Organisations can choose from several approaches to network security. A particular approach, or paradigm, will influence all subsequent security decisions and set the tone for the entire organisation’s network security infrastructure. Network security paradigms can be classified by either the scope of security measures taken (perimeter, layered) or how proactive the system is.
1.9.1 Perimeter Security Approach
In a perimeter security approach, the bulk of security efforts are focused on the perimeter of the network. This focus might include firewalls, proxy servers, password policies, and any technology or procedure that makes unauthorised access of the network less likely. Little or no effort is made to secure the systems within the network. In this approach, the perimeter is secured, but the various systems within that perimeter are often vulnerable.
This perimeter approach is clearly flawed. So why do some companies use it? A small organisation might use the perimeter approach if they have budget constraints or inexperienced network administrators. This method might be adequate for small organisations that do not store sensitive data, but it rarely works in a larger corporate setting.
1.9.2 Layered Security Approach
A layered security approach is one in which not only is the perimeter secured, but individual systems within the network are also secured. All servers, workstations, routers, and hubs within the network are secure. One way to accomplish this is to divide the network into segments and secure each segment as if it were a separate network so that, if perimeter security is compromised, not all internal systems are affected. Layered security is the preferred approach whenever possible.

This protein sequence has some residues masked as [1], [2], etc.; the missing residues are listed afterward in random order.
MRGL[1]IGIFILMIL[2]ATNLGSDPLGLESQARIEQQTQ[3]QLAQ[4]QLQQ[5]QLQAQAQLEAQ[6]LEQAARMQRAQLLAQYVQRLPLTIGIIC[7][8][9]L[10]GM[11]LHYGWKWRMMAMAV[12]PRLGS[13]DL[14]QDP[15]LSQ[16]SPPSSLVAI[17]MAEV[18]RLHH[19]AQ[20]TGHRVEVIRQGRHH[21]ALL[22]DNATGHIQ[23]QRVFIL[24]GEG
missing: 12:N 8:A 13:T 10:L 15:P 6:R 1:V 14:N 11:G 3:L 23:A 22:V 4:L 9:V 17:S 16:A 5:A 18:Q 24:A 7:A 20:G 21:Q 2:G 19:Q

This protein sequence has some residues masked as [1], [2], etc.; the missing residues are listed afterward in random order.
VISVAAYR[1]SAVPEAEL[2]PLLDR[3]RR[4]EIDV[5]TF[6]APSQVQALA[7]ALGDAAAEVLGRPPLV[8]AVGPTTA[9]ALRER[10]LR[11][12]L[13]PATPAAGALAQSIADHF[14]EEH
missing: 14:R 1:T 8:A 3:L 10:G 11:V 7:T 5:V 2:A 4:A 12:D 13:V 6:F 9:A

You should also measure your security approach by how proactive and/or reactive it is. You do this by determining how much of the system’s security infrastructure and policies are dedicated to preventive measures as opposed to how much are devoted to simply responding to an attack after it has occurred.
A passive security approach takes few or no steps to prevent an attack. Conversely a dynamic security approach, or proactive defence, is one in which steps are taken to prevent attacks before they occur. One example of a proactive defence is the use of an IDS, which works to detect attempts to circumvent security measures. These systems can tell a system administrator that an attempt to breach security has been made, even if that attempt is not successful. An IDS can also be used to detect various techniques intruders use to assess a target system, thus alerting a network administrator to the potential for an attempted breach before the attempt is even initiated.
1.9.3 Hybrid Security Approach
In the real world, network security is rarely completely in one paradigm or another. Networks generally fall along a continuum with elements of more than one security paradigm. The two categories also combine to form a hybrid approach. One can have a network that is predominantly passive but layered, or one that is primarily perimeter, but proactive. Considering approaches to computer security along a Cartesian coordinate system, with the x axis representing the level of passive-active approaches and the y axis depicting the range from perimeter to layered defence, can be helpful. The most desirable hybrid approach is a layered paradigm that is dynamic.